Activist Sees Key Role for Youth in Peace Efforts
The United Nations says 1.8 billion people in the world are below age 30. Most live in developing countries, with hundreds of millions in areas of conflict.
Actor Forest Whitaker, a U.N. goodwill ambassador, says young people too often are viewed in a negative light. He says they are seen as a problem rather than the solution to unresolved conflicts.
Speaking to VOA on Friday on the sidelines of a U.N. Human Rights Council meeting, Whitaker said his foundation, the Whitaker Peace and Development Initiative, trains young people to become mediators in four systems of conflict resolution and education. He said young women and men also are trained in information and communication technologies, life skills and entrepreneurial skills.
Efforts in South Sudan
Whitaker said many are applying their skills within their own communities as part of a peace and reconciliation program his foundation is running in South Sudan.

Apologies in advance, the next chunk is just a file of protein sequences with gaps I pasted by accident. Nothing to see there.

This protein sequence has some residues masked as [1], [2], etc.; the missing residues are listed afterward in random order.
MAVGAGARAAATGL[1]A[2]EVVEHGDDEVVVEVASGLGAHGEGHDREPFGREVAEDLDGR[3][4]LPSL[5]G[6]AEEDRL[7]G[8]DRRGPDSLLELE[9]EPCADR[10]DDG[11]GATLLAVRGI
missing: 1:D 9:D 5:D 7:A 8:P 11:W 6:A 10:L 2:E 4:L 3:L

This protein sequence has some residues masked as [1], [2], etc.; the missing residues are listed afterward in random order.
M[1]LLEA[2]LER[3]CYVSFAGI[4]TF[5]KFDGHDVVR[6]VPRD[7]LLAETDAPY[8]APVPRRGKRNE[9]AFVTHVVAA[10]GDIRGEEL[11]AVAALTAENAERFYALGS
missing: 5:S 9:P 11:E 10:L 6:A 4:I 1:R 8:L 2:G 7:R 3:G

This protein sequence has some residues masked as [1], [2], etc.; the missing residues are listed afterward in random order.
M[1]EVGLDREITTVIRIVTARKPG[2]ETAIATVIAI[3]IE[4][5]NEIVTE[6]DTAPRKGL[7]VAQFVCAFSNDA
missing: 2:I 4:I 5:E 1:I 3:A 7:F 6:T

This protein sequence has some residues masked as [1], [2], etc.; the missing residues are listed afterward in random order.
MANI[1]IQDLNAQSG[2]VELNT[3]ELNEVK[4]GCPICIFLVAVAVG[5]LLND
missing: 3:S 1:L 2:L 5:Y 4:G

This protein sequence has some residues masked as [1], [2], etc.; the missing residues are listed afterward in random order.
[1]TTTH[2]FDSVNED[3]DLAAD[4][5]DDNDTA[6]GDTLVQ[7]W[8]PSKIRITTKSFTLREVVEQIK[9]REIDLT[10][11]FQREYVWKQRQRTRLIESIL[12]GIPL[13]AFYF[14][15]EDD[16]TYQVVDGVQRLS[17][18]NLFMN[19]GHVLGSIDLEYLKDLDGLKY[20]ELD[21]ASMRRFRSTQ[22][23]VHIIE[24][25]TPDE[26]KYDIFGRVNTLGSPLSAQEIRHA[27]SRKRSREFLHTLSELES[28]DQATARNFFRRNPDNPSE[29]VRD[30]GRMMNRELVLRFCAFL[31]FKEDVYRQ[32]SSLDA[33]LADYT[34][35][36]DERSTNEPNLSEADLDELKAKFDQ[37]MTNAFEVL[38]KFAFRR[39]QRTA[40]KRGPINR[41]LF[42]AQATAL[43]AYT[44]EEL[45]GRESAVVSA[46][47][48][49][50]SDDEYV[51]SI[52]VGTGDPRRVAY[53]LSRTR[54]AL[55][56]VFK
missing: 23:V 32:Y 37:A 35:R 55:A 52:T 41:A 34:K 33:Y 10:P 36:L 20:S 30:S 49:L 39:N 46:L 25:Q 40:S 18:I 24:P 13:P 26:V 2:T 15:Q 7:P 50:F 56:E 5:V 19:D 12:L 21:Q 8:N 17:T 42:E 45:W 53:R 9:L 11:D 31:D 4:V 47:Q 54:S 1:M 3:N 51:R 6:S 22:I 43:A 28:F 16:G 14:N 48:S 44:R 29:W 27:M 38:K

“They are in the middle of mediating conflicts that have to deal with cattle issues,” he said. “They are in the middle of mediating conflicts that have to do with revenge killings, that have to do with territorial rights. … They go out into the communities as well, sometimes, and interpret in their native language or native tongue the peace agreements to the communities.”
Whitaker said young people apply their expertise on many fronts. He said they often are called upon by the countries themselves to act as mediators.
He said many of the people his foundation works with in South Sudan are decommissioned child soldiers. Similar programs exist in post-conflict situations for young people who were recruited as child soldiers by the Lord’s Resistance Army in Uganda, he said.
The foundation has projects in Mexico and the United States and soon will begin working with young people on peace and reconciliation issues in South Africa.